Thursday, February 26, 2009
THURSDAY, Feb. 26 (HealthDay News) -- Complete response, time to treatment failure and overall survival are useful outcomes for developing new prognostic models for chronic lymphocytic leukemia, according to research published online Feb. 17 in the Journal of Clinical Oncology.
William G. Wierda, of the University of Texas M.D. Anderson Cancer Center in Houston, and colleagues evaluated pretreatment characteristics of 595 previously untreated chronic lymphocytic leukemia patients in a retrospective analysis. Patients received front-line treatment with either fludarabine-based therapy, fludarabine combined with cyclophosphamide or anthracenedione, or chemotherapy with fludarabine, cyclophosphamide and rituximab.
The investigators found that the front-line regimen used to treat patients, as well as age and beta-2-microglobulin level, was a significant predictive factor of complete response, time to treatment failure and overall survival. Further, the percent lymphocytes in the bone marrow also independently predicted time to treatment failure. Using this data, the authors created two weighted prognostic nomograms (either including or excluding treatment regimen) to predict the five- and 10-year survival of patients.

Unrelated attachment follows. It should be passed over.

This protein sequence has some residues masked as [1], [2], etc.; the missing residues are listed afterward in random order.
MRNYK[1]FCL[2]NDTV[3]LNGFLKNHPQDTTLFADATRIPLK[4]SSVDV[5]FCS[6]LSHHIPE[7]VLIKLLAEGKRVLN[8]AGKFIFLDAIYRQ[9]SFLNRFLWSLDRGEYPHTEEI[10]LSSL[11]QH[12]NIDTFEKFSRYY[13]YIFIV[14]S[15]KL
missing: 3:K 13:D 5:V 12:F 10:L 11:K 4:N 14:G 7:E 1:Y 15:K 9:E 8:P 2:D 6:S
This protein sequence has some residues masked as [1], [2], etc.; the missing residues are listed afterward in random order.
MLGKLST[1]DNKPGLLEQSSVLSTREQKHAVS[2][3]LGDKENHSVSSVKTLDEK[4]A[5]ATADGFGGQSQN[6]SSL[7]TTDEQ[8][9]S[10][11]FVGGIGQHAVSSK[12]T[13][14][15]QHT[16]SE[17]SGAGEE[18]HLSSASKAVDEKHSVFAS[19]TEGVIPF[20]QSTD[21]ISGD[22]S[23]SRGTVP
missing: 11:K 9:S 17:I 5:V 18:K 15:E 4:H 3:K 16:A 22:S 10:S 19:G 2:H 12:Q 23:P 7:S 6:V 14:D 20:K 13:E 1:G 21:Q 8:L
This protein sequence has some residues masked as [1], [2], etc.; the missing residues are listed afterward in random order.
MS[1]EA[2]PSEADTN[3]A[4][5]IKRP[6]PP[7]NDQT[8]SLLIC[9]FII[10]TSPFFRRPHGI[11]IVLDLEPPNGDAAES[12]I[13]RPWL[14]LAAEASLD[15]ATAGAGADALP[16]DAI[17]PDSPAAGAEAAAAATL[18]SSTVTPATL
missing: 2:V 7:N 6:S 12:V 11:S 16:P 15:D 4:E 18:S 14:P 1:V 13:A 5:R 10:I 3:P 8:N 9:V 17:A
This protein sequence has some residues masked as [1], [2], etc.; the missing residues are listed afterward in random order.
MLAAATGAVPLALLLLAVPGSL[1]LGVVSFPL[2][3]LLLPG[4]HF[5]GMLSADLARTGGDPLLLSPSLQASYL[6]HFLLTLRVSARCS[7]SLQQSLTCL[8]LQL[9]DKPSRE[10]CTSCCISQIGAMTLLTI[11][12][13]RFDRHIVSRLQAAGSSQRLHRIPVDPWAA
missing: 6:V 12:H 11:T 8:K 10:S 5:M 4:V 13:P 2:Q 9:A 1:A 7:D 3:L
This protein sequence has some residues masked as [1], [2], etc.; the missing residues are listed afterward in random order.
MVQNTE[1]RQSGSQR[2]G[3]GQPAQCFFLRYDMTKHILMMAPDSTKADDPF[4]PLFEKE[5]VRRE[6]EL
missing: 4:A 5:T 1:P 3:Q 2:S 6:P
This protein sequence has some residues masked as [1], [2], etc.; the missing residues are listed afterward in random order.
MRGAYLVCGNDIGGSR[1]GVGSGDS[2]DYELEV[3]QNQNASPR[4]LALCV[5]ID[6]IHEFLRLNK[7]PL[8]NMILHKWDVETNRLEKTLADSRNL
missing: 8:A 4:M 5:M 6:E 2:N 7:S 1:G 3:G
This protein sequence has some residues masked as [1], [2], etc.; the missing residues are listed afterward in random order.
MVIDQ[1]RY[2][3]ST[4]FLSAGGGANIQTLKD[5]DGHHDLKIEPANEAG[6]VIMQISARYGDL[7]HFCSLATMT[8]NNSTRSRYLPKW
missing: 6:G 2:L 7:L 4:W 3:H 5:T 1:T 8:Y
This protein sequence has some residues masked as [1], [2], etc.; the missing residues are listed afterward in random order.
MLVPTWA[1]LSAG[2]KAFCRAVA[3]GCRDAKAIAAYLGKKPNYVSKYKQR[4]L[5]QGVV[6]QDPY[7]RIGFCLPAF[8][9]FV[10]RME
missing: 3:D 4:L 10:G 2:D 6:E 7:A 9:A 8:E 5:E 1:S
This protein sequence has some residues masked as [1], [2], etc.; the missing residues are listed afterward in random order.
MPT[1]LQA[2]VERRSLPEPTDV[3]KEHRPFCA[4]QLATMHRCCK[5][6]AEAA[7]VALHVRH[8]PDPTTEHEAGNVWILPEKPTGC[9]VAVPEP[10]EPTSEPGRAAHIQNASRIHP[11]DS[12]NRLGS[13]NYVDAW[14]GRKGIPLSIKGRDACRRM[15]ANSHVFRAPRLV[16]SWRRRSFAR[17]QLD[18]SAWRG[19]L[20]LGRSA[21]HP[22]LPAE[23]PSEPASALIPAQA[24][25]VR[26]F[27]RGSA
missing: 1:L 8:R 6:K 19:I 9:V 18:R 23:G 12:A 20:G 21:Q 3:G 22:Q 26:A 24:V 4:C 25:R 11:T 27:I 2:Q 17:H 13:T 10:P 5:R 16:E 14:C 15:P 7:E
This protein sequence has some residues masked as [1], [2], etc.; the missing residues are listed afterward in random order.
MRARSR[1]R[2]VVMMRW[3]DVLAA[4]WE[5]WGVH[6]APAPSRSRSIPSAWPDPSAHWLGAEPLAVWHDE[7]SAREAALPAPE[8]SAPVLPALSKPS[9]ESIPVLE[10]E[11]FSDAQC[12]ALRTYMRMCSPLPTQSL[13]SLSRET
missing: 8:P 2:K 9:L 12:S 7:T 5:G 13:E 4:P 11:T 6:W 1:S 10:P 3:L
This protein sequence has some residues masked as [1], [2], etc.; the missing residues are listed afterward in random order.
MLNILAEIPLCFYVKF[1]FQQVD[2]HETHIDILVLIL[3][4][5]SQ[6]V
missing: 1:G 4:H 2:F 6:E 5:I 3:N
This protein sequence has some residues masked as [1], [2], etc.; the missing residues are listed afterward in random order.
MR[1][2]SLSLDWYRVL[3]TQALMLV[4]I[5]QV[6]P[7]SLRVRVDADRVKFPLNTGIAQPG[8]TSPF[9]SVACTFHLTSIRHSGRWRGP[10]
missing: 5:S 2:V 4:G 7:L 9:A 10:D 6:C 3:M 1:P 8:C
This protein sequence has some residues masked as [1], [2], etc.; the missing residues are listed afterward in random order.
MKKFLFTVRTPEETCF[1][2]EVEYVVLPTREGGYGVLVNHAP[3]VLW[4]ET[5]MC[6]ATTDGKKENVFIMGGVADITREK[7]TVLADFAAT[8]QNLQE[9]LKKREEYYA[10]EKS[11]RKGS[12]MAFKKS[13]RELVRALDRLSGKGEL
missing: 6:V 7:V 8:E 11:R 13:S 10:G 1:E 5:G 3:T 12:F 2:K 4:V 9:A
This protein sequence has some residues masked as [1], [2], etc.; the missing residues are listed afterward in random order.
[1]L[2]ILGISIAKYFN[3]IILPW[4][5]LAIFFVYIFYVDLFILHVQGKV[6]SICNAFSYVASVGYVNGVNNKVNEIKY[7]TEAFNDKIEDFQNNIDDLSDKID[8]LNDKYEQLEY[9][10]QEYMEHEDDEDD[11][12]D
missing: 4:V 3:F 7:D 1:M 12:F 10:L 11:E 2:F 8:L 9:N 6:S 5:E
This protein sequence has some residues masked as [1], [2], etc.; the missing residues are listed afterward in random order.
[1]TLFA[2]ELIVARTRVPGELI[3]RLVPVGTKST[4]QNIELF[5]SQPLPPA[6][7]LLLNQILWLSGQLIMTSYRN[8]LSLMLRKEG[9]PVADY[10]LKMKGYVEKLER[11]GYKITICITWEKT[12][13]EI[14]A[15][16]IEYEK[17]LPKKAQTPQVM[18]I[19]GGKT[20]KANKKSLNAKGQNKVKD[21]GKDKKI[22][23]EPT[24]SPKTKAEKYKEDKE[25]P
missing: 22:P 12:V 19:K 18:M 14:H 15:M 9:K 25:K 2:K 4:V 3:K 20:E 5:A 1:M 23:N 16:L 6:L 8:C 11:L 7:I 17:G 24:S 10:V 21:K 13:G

"Identifying prognostic factors and developing models that predict for clinical end points are of great importance for providing information to patients and understanding disease," the authors write. "Prognostic models can be of significant clinical utility in identifying high-risk patients for clinical trials and understanding the biology of chronic lymphocytic leukemia."
Several of the study authors report financial relationships with the pharmaceutical industry, including Bayer Healthcare Pharmaceuticals, manufacturer of fludarabine.
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